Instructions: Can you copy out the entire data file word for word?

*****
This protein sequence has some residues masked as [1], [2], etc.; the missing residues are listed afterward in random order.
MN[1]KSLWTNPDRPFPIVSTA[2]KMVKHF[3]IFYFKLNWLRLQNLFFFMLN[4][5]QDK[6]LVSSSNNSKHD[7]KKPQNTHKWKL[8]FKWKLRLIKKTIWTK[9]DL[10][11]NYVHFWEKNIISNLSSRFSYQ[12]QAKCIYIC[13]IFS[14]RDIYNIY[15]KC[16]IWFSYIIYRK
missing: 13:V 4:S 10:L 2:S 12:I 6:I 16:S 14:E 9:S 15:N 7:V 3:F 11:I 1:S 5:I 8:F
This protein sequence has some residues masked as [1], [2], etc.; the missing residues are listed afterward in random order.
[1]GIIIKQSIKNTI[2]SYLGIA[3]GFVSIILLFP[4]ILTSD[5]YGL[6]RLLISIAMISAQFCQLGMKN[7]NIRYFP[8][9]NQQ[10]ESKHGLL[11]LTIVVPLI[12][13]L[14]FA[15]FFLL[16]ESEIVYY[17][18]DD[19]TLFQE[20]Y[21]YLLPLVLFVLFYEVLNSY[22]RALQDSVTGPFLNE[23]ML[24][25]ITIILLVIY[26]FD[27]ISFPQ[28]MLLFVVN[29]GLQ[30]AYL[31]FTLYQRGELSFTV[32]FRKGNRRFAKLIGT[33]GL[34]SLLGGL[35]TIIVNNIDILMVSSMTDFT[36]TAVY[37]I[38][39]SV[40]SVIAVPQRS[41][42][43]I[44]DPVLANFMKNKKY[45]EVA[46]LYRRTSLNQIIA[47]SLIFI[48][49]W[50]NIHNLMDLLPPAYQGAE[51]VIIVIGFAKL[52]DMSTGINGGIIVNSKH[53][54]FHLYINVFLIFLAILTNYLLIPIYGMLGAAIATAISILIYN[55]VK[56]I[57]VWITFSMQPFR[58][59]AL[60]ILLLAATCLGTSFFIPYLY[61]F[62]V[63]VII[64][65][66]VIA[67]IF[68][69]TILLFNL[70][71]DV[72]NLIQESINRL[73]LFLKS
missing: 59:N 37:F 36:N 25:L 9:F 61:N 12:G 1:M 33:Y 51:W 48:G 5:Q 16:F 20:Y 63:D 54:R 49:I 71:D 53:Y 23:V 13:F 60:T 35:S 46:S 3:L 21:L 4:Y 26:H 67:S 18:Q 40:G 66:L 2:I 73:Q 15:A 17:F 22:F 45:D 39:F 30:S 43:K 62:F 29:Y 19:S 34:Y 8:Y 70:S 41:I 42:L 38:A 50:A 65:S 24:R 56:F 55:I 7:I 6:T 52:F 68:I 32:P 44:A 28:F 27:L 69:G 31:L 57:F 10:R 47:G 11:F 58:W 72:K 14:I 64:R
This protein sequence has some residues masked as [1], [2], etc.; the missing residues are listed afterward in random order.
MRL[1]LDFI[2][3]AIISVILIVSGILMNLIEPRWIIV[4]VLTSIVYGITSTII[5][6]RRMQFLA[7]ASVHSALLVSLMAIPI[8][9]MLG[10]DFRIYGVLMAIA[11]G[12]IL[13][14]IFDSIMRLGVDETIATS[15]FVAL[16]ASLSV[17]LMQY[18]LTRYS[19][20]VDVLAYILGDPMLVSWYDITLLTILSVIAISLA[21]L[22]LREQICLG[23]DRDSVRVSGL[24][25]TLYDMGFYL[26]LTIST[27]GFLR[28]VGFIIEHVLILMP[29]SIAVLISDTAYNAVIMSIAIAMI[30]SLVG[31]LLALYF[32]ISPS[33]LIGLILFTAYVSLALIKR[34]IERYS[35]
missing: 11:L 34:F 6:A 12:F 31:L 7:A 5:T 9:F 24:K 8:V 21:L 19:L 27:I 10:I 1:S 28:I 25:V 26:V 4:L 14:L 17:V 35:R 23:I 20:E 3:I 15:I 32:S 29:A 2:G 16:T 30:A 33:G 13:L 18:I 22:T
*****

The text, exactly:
This protein sequence has some residues masked as [1], [2], etc.; the missing residues are listed afterward in random order.
MN[1]KSLWTNPDRPFPIVSTA[2]KMVKHF[3]IFYFKLNWLRLQNLFFFMLN[4][5]QDK[6]LVSSSNNSKHD[7]KKPQNTHKWKL[8]FKWKLRLIKKTIWTK[9]DL[10][11]NYVHFWEKNIISNLSSRFSYQ[12]QAKCIYIC[13]IFS[14]RDIYNIY[15]KC[16]IWFSYIIYRK
missing: 13:V 4:S 10:L 2:S 12:I 6:I 16:S 14:E 9:S 15:N 7:V 3:F 11:I 1:S 5:I 8:F
This protein sequence has some residues masked as [1], [2], etc.; the missing residues are listed afterward in random order.
[1]GIIIKQSIKNTI[2]SYLGIA[3]GFVSIILLFP[4]ILTSD[5]YGL[6]RLLISIAMISAQFCQLGMKN[7]NIRYFP[8][9]NQQ[10]ESKHGLL[11]LTIVVPLI[12][13]L[14]FA[15]FFLL[16]ESEIVYY[17][18]DD[19]TLFQE[20]Y[21]YLLPLVLFVLFYEVLNSY[22]RALQDSVTGPFLNE[23]ML[24][25]ITIILLVIY[26]FD[27]ISFPQ[28]MLLFVVN[29]GLQ[30]AYL[31]FTLYQRGELSFTV[32]FRKGNRRFAKLIGT[33]GL[34]SLLGGL[35]TIIVNNIDILMVSSMTDFT[36]TAVY[37]I[38][39]SV[40]SVIAVPQRS[41][42][43]I[44]DPVLANFMKNKKY[45]EVA[46]LYRRTSLNQIIA[47]SLIFI[48][49]W[50]NIHNLMDLLPPAYQGAE[51]VIIVIGFAKL[52]DMSTGINGGIIVNSKH[53][54]FHLYINVFLIFLAILTNYLLIPIYGMLGAAIATAISILIYN[55]VK[56]I[57]VWITFSMQPFR[58][59]AL[60]ILLLAATCLGTSFFIPYLY[61]F[62]V[63]VII[64][65][66]VIA[67]IF[68][69]TILLFNL[70][71]DV[72]NLIQESINRL[73]LFLKS
missing: 59:N 37:F 36:N 25:L 9:F 61:N 12:G 1:M 33:Y 51:W 48:G 5:Q 16:F 20:Y 63:D 54:R 49:I 71:D 53:Y 23:V 13:F 60:T 35:S 46:S 3:L 21:L 4:Y 26:H 67:S 18:Q 40:G 66:L 2:I 73:Q 15:A 17:F 22:F 45:D 39:F 30:S 43:K 62:F 29:Y 19:S 34:Y 8:Y 70:S 41:I 42:L 38:A 50:A 65:S 24:R 56:F 55:I 7:I 6:T 52:F 68:I 32:P 44:A 28:F 27:L 69:G 31:L 57:F 10:R 47:G 11:F 58:W 72:K 14:I 64:R
This protein sequence has some residues masked as [1], [2], etc.; the missing residues are listed afterward in random order.
MRL[1]LDFI[2][3]AIISVILIVSGILMNLIEPRWIIV[4]VLTSIVYGITSTII[5][6]RRMQFLA[7]ASVHSALLVSLMAIPI[8][9]MLG[10]DFRIYGVLMAIA[11]G[12]IL[13][14]IFDSIMRLGVDETIATS[15]FVAL[16]ASLSV[17]LMQY[18]LTRYS[19][20]VDVLAYILGDPMLVSWYDITLLTILSVIAISLA[21]L[22]LREQICLG[23]DRDSVRVSGL[24][25]TLYDMGFYL[26]LTIST[27]GFLR[28]VGFIIEHVLILMP[29]SIAVLISDTAYNAVIMSIAIAMI[30]SLVG[31]LLALYF[32]ISPS[33]LIGLILFTAYVSLALIKR[34]IERYS[35]
missing: 11:L 34:F 6:A 12:F 31:L 7:A 5:T 9:F 24:K 8:V 21:L 19:L 27:I 10:I 1:S 28:I 25:V 26:V 4:L 14:L 17:V 35:R 23:I 20:E 3:I 15:I 32:S 29:A 2:G 16:T 30:A 33:G 13:L 18:I 22:T